MERIDEN — The city of Meriden is partnering with the Connecticut Department of Energy and Environmental Protection to launch a pilot program, Making Meriden Green. The program will enroll 1,000 Meriden households for four months to test a new way of separating organic material from other forms of waste.
“We see this as a very important project, one that will hopefully pave the way for many other municipalities to come up with a better strategy for managing organics,” said Robert Isner, director of the waste engineering and enforcement division of DEEP.
The program, which is funded through a $40,000 DEEP Save Money and Reduce Trash grant, will provide color-coded bags for food scraps and other organic waste.
The participants will be customers of HQ Dumpsters, which is based in Southington.
“The customers will be given essentially a four month supply of trash bags and asked to separate their food scraps from their trash and then just throw the bags in their trash cans to be collected like they normally would,” said Howard Weissberg, director of public works.
HQ Dumpsters has been working with a consultant from the South Central Regional Council of Governments. Once the organic waste is collected, it will be transported to Quantum Biopower in Southington, where it will be transformed into biogas or composted to be used as soil or fertilizer.
“Obviously composting is something that I think we could get out of the waste stream, anything that is compostable, but the questions is how do you get it out of the waste stream without getting more barrels, more trucks running around, that’s the hard thing,” said Jack Perry, owner of HQ Dumpsters. “... We run split body trucks, so we run trucks that pick up trash and recycling at the same time … This may be an exciting thing to say, ‘Hey look you can have weekly trash, weekly recycling and weekly organic collection all with one truck.’”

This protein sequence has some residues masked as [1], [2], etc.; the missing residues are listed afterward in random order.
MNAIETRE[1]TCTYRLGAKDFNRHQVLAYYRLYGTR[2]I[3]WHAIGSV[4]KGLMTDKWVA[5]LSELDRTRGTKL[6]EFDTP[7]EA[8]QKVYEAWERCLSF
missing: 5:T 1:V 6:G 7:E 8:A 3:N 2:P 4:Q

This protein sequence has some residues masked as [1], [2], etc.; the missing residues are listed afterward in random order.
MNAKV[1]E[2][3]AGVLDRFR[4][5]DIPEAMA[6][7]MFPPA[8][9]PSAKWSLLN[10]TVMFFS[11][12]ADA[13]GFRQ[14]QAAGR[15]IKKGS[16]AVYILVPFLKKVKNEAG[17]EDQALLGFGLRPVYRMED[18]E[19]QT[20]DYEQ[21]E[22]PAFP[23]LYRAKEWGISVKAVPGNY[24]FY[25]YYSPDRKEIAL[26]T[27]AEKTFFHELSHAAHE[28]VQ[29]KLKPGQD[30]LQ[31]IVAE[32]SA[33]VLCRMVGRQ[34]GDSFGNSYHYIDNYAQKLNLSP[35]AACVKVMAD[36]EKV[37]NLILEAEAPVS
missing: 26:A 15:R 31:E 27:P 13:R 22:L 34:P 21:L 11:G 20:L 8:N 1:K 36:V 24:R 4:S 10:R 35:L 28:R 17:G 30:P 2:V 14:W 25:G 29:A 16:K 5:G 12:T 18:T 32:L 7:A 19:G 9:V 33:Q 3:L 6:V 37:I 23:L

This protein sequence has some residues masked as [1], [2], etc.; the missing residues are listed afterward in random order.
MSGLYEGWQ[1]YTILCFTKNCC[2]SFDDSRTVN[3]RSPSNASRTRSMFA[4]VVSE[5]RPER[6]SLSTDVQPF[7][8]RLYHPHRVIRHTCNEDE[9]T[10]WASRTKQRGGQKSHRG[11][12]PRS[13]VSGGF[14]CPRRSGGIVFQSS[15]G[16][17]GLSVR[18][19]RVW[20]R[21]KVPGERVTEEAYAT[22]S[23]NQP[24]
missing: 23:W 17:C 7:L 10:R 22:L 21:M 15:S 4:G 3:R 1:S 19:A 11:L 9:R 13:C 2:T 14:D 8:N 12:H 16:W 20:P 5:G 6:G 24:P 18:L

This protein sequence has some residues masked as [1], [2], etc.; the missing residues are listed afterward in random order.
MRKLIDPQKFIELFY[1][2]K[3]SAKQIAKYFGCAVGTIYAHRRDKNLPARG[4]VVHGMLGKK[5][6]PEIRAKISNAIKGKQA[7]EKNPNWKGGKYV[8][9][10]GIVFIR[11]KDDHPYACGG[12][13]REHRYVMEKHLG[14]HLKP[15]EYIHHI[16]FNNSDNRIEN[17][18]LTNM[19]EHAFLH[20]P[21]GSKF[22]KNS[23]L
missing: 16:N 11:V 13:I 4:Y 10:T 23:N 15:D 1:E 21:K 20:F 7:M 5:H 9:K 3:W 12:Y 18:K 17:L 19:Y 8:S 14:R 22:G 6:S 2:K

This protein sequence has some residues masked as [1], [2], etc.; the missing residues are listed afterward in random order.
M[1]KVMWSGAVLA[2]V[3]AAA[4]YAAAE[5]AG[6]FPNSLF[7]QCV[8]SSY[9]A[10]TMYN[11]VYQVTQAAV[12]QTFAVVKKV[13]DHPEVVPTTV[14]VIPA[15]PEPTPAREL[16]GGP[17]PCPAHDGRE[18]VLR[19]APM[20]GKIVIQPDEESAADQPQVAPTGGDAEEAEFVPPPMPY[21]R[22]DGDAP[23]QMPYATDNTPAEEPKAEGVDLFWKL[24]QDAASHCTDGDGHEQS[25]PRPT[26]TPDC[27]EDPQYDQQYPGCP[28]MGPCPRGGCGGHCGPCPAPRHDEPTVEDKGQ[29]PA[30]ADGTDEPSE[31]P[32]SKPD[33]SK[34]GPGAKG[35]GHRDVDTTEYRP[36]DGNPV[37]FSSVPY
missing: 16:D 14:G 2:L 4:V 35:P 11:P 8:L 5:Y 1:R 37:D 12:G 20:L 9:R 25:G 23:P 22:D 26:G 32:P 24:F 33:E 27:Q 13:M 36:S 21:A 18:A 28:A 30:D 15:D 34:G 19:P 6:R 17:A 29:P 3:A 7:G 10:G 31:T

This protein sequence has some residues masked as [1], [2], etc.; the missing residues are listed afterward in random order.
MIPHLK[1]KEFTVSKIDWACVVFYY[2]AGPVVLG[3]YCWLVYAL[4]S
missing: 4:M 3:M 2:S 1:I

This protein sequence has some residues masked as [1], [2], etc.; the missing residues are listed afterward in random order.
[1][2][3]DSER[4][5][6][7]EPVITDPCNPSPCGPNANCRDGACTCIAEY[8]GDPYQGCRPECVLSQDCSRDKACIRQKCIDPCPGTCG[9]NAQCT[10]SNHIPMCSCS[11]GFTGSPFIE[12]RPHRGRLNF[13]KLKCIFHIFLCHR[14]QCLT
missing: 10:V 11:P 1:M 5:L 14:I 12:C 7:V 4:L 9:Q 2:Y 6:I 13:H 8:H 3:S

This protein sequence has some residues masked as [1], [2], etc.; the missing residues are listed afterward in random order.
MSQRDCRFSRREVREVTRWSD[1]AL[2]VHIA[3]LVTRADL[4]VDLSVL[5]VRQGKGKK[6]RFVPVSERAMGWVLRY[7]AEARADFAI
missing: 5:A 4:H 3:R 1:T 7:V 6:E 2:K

Weissberg said the city will be able to apply to receive a grant to expand the program, however, the results of the pilot program will determine whether it will continue after the four months are complete. The program starts Feb. 2.
“There are a number of other towns that are watching this program to see what components of it work really well, what components need to be modified so they can develop their own programs as well,” Weissberg said. “We’re essentially just trying to be the first ones in, make a good effort of it and help others learn from what we’re all trying to accomplish.”
With fewer options to dispose of municipal solid waste in Connecticut and organic waste making up about 35% of what state residents throw away, Perry is excited to be a part of the pilot program.
“The trash industry has evolved and changed over the years, but again it takes a lot of effort and time and money to do that,” Perry said. “... Yeah it is going to be a process but I feel like it is the right thing to do and try.”